The beautiful Marienplatz in Munich has been much photographed, and I arrived as the Munich Christmas Market was setting up to open the following evening.
The Munich Christmas Market is an attraction for visitors from around the globe. It cannot be any wonder for it is a spectacular setting – and before I could alight from my taxi the driver had to manoeuvre the taxi very skilfully to avoid Japanese tourists posing before a colourful stall but standing in the middle of the street to do so.
Surrounding the Marienplaz in Munich are truly beautiful buildings, including with the Flemish Gothic styling of the 'New Town Hall' (started in 1867 and completed in 1909) and its famous 'Glockenspeil' in the clocktower.
The Glockenspiel itself is well worth waiting for: it is a 15 minute spectacle consisting of 43 bells and 32 life-sized figures cccculminating in an ending announced by the singing of a golden bird from atop.
Unfortunately, as I was there to do business, I missed the performance, but here it has been captured on video.
In winter the Marienplatz Glockenspiel plays at 11a.m. - and in summer both on the hour at 5p.m. and midnight.
Below it, the doors to the New Town Hall indicate that that once closed they will brook no forced entrance.
Though there is a peep hole to see who is there ...and at Christmas time the signs beside the door point festively to events of a festive nature.
The Old Town Hall stands on the other side of the Marienplatz flanking the Munich Christmas Market. It dates from the 14th century.
In the Mareinplatz itselfthe golden statue of Saint Mary stands atop the 'Mariensäule', the Column of St Mary.
The Mariensäule was built to mark the end of the Thirty Years War and Swedish occupation, and when I returned in the evening several days later, it was as if Saint Mary was eager to join in the festivities as the crowds massed around it.
On the day of my frist visit to the Munich Christmas Market I had arranged to meet international colleagues at the Ratskeller. This meeting place is something of a Munich tradition.
However, I still had some time to spare and went for a quick wander around the setting up of stalls.
It is a big job to get all the booths and attractions ready and safe for the thousands of visitors who will arrive over the next three weeks.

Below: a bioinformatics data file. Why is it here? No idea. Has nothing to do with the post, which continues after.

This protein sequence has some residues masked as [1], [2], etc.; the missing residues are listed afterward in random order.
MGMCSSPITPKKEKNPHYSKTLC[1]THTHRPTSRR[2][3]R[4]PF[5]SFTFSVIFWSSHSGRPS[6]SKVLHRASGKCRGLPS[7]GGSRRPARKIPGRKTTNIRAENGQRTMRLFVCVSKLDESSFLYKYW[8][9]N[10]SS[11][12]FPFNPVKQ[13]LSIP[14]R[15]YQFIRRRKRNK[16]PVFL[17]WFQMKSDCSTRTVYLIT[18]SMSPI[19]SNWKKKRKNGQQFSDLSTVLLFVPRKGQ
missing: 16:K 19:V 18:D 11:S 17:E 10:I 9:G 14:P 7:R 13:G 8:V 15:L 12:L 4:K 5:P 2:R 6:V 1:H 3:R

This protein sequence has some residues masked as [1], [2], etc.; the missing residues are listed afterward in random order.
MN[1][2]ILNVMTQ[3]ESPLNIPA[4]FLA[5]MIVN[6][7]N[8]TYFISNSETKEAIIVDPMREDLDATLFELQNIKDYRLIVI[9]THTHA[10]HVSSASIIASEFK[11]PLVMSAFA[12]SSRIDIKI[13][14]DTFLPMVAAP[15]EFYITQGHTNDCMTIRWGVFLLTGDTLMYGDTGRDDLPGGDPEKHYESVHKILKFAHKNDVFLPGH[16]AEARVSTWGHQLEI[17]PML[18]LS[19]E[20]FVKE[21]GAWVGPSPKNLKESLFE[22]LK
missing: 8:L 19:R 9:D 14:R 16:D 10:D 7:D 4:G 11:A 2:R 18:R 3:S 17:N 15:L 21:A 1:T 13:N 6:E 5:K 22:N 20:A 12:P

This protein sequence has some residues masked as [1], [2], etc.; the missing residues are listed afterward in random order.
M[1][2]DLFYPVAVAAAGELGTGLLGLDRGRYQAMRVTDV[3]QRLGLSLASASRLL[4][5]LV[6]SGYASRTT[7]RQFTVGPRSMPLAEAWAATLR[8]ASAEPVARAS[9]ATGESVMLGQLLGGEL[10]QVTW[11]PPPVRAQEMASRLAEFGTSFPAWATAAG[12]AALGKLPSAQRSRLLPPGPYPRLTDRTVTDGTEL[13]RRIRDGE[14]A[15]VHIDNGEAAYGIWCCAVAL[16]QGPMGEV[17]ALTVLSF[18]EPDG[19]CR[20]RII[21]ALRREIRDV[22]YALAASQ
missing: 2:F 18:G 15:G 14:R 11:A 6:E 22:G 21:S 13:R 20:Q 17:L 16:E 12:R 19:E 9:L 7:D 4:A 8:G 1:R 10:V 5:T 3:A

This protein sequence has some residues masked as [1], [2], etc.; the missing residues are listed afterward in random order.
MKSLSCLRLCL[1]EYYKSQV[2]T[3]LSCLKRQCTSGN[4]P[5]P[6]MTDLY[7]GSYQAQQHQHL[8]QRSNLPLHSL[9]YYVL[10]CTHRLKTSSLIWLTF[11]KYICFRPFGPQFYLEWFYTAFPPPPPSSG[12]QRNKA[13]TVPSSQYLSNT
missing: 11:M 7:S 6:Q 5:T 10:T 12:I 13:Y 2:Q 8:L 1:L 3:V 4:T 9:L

Here Santa’s sleigh had no snow in the driest November since Germany has been keeping records, and sat instead amongst the autumn leaves, looking rather forlorn, only to be quite transformed by the magic of the evening – as you will see on the “Munich Christmas at Night” page.
Further along, the Christmas tree in the shop window made an interesting juxtaposition against the autumn colours outside.
Under the arch leading into the Marienplatz where the Munich Christmas Market is spread out I stood briefly to try to work out what the zzzzzzzzzzzzt, followed by a sort of clicking sound was all about.
When I looked up, I saw this wonderful 'whatnot' – a curious invention of wheels, gears and sound effects that announces the Toy Museum.
Passing the wonderfully named 'Deeply Felt' I had to pause.
For me Christmas is all about colour – and here there was no shortage of it.
Looking at the character of the window reindeer (made of felt of course), I wondered who uses felt besides those of us who craft things, and the Bavarians who use it to good effect in traditional attire…and hunted down the website to see: and WHAT a funky site it is...
Across the road I was drawn to another Munich Christmas Market in the fantastic Dallmayr store.
Here was a Munich Christmas market that was warmer than the market in the Marienplatz, but no less festive.
Everything was beautifully laid out to tempt the money from your wallet.
The store has existed since 1870 when Alois Dallamyr, orginally from Wolnzach in der Hallertau, started his company.
Dallmayr was later to sell his store to Anton Randlkofer – who later married Dallmayr's widow, Therese, before dying himself, two years later.
Therese was a clever marketer and by the early 1900's the company was awared the equivalent of an English 'Royal Warrant' as suppliers to the royal court of Bavaria.
The Dallmayr store is a wonderland for the senses, a sort of Harrod's Food Hall with European flair.
The locals come here to stock up on the best quality foodstuffs: best quality hams...
...savoury looking delicacies...
...all in the most elegant surroundings.
The Great Depression urged a need for new markets for the Dallmayr store and that is when the now famous Dallmayr coffee business was born, driven by a 19 year old coffee specialist from Bremen, Konrad Wille.
It is still available from the source, here at the Dallmayr store in Munich.
It is a good place to pause for a coffee and take a rest in the midst of Christmas shopping.
...or perhaps for something of a more celebratory nature, such as a glass or more of champagne.
The streets around the Munich CHristmas Market are full of small vignettes to charm you as you stroll around – like this beautifully crafted canopy over a shop front door.
Returning to the Marienplatz, the fog seamed to add to the character of the Christmas market.
While I waited for my colleagues and planned to return to a fully operational Munich Christmas Market, I saw this funkily dressed young woman by the Fish Fountain.
I was reminded of something a friend used to say to me when I wore my crimson business suit:
She's here to be looked over
Munich is full of style and at the Munich Christmas Market it is everywhere!